Well, to wrap up my brief recap of the PCA/ACA conference, I have some general impressions, a discussion of a screening of the director’s cut of Aliens, a few more words about some panels I visited on the last day, and some new reading for the reading list! We’ll do it in that order. Also, I have a post in the works about the presence of science fiction and fantasy in airports, which clearly hinges off of this trip. Look forward to that in the next few days. Now, to the final days of the conference!
The conference was pretty much all kinds of awesome. I learned a lot of amazing things and made some great contacts (professional and otherwise). Career-wise, I think this conference has been more influential than any of the others I have attended. I made contacts with two publishers who are working on two separate projects: McFarland and Intellect. The former has a running series of scholarly work on various aspects of science fiction and I may be submitting a proposal to them early next year (once I finish my MA). The publisher of that particular track ran a brief Q&A session where scholars could basically ask questions to the editors involved (very helpful indeed). The second is an academic journal publisher who primarily focuses on film, culture, and horror; the fellow who was there indicated to me, however, that they are trying to put together a science fiction journal (which would make the grand total of serious academic journals for SF to six: Foundation, Extrapolation, Science Fiction Studies, FemSpec, and Science Fiction and Television)–I brought his contact information to some of my professors at the University of Florida (apparently they’re working on building a science fiction track here, which is totally awesome). Additionally, I found out about two book projects that are looking for essays and I intend to submit to both!
Beyond that, I had a blast hanging out with people and talking about science fiction and all sorts of other topics. I made some excellent new friends and I may propose a panel next year on ninjas (from an academic standpoint, obviously; yes, there is a lot to say about ninjas). We’ll see. Any emerging scholars out there might consider checking out the PCA/ACA conference next year, which will be in San Antonio, TX. It’ll a lot of fun!
Now, for other things.
The last night of the conference ended with a viewing of the director’s cut of Aliens, one of the best science fiction movies ever made. I’ve never seen this particular version, and it is certainly enjoyable to see (they added in a few scenes that give more context to the overall narrative, which definitely makes it better). The best part of going to a film screening like this, however, is being in a room full of like-minded fans. Why? Because when you’ve seen a movie like Aliens a few dozen times (or even once), some lines of dialogue in the early parts of the movie actually become quite comical. Take, for example, when Burke says he’ll keep Ripley safe and that they’re going to the colony to destroy, not collect; having seen the movie, you know that’s all a load of bullcrap, and when you’re in a room full of people who know this too, laughter ensues. You should try it. Best film screening ever!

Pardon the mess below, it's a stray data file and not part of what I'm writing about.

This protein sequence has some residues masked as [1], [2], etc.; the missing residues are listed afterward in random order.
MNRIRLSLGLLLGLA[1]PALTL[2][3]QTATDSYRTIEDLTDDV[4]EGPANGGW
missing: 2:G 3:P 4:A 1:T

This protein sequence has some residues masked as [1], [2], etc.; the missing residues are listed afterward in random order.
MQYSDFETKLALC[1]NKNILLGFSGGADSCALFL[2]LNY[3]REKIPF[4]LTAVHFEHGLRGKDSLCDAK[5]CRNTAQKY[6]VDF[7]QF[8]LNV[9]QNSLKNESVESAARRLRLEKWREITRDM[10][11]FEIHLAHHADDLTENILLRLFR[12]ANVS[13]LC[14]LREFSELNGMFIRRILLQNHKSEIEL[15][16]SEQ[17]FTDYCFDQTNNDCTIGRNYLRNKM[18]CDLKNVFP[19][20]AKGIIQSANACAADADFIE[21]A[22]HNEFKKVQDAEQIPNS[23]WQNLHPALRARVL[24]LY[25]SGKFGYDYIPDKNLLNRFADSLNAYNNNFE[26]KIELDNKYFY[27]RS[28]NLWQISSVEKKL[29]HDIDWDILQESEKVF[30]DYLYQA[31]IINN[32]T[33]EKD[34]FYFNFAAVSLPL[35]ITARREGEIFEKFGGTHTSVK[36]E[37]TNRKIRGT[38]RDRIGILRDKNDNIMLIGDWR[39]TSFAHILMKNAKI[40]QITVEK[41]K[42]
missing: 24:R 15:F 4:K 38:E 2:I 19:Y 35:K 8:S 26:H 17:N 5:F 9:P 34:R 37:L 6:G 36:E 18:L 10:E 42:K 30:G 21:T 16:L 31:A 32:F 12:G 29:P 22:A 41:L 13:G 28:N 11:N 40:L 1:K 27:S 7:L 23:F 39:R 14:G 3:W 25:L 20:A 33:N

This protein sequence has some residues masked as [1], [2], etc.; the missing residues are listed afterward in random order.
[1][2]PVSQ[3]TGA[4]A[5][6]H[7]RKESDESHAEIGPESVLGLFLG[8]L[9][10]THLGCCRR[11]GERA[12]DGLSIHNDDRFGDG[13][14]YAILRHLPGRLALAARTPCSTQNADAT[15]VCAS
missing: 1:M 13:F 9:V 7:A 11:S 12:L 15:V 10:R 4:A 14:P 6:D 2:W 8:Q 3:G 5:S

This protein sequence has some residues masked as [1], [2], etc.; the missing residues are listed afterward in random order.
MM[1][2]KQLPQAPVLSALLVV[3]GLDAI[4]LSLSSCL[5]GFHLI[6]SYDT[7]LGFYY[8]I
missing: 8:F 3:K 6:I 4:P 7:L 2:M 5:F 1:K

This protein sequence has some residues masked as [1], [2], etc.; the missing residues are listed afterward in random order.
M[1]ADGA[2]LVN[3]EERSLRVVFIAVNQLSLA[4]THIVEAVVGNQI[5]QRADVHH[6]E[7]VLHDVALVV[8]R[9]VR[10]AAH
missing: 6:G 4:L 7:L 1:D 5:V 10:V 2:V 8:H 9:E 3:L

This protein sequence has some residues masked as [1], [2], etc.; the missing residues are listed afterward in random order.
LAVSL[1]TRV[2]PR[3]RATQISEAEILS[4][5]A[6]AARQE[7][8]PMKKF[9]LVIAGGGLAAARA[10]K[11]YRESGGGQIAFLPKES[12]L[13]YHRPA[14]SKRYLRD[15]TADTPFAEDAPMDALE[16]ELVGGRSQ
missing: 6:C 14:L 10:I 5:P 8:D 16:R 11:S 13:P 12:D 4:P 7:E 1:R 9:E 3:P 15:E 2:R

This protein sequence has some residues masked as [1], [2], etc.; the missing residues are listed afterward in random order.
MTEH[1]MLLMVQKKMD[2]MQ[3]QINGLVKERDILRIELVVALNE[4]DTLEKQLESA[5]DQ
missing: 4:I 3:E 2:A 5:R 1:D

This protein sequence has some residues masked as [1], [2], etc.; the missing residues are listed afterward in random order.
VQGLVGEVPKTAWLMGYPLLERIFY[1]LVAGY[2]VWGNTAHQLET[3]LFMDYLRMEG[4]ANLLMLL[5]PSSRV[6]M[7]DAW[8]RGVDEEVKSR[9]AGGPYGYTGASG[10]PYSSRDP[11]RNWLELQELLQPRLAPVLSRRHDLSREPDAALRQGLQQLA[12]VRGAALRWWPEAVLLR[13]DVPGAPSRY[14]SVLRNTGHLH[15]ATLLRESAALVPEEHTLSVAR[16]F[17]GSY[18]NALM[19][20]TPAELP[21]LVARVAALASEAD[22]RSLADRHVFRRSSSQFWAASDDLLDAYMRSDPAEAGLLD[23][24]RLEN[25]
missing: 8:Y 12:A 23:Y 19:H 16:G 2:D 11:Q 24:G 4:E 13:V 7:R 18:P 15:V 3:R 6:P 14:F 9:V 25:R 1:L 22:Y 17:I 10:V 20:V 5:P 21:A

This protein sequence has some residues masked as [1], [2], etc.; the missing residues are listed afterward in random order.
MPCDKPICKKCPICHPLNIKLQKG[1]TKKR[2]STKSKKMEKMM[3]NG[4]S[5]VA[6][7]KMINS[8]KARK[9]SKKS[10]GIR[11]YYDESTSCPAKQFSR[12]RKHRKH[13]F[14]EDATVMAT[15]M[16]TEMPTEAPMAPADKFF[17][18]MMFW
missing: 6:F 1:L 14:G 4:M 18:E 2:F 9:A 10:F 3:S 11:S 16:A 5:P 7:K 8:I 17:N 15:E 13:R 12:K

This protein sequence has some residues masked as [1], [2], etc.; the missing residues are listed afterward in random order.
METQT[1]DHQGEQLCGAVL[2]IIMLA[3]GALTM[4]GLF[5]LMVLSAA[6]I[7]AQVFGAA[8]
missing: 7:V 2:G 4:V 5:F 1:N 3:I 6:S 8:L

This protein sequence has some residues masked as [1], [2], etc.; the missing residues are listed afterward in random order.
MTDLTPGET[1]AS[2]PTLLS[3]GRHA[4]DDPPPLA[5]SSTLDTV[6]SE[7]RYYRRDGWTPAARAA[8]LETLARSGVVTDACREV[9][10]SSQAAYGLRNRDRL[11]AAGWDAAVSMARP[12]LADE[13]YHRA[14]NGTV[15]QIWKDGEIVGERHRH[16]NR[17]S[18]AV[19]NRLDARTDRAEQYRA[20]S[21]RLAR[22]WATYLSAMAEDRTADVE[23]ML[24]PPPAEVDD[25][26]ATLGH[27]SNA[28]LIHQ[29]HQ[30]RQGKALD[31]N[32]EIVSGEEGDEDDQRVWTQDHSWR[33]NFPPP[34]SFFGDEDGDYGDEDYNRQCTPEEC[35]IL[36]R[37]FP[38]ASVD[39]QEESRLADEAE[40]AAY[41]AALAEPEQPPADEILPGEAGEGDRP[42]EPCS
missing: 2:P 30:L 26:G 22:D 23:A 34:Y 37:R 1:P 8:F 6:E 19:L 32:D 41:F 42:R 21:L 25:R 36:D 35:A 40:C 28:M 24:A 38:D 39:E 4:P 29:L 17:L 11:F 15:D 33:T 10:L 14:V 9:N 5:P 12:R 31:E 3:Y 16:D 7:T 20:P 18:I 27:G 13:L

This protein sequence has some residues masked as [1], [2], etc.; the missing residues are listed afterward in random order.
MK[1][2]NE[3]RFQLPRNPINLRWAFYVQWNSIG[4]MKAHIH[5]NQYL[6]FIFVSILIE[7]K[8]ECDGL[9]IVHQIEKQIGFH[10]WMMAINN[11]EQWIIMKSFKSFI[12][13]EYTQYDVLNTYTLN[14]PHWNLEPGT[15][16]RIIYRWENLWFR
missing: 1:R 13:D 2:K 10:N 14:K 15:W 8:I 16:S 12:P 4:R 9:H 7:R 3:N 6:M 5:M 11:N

Moving on to the recap of the panels:
–The most fascinating paper on the last day of the conference dealt with the interesting relationship of various characters to books/literacy in a wide-range of post-apocalyptic fiction. The presenter made an interesting argument that, in post-apocalyptic literature, books and other written mediums become a kind of survival mechanism (at least in some cases). Very interesting approach.
–The last panel I saw was actually a roundtable on teaching horror films. I didn’t attend any pedagogical panels at the SWTXPCA conference in February, but I attended this one because it seemed more geared to my interests. I have no idea how I can work in a horror film in a composition course, but the advice they gave was excellent. We’ll see if I can work it out.
–“The Long Emergency”
And that’s basically it. The sixth day mentioned in the title was actually my last day in St. Louis; the conference ended on day five. The trip back was pretty much uneventful, but somewhat depressing. I didn’t want to leave. I really enjoyed the conference and I hate going home knowing that so many of these fascinating people are floating out there in other places, inaccessible to immediate conversation. I hope I’ll have the opportunity to meet some of the same folks again in the future (I talk to a number of them online now, but that’s not the same).
In any case, that’s all I have. So, back to regular programming!
P.S.: I had my first ever Shepherd’s Pie at this conference and also experienced a tapas (small portion) restaurant. The former was pretty freaking good and the latter was tasty, but not quite worth the money; I am not tapas friendly.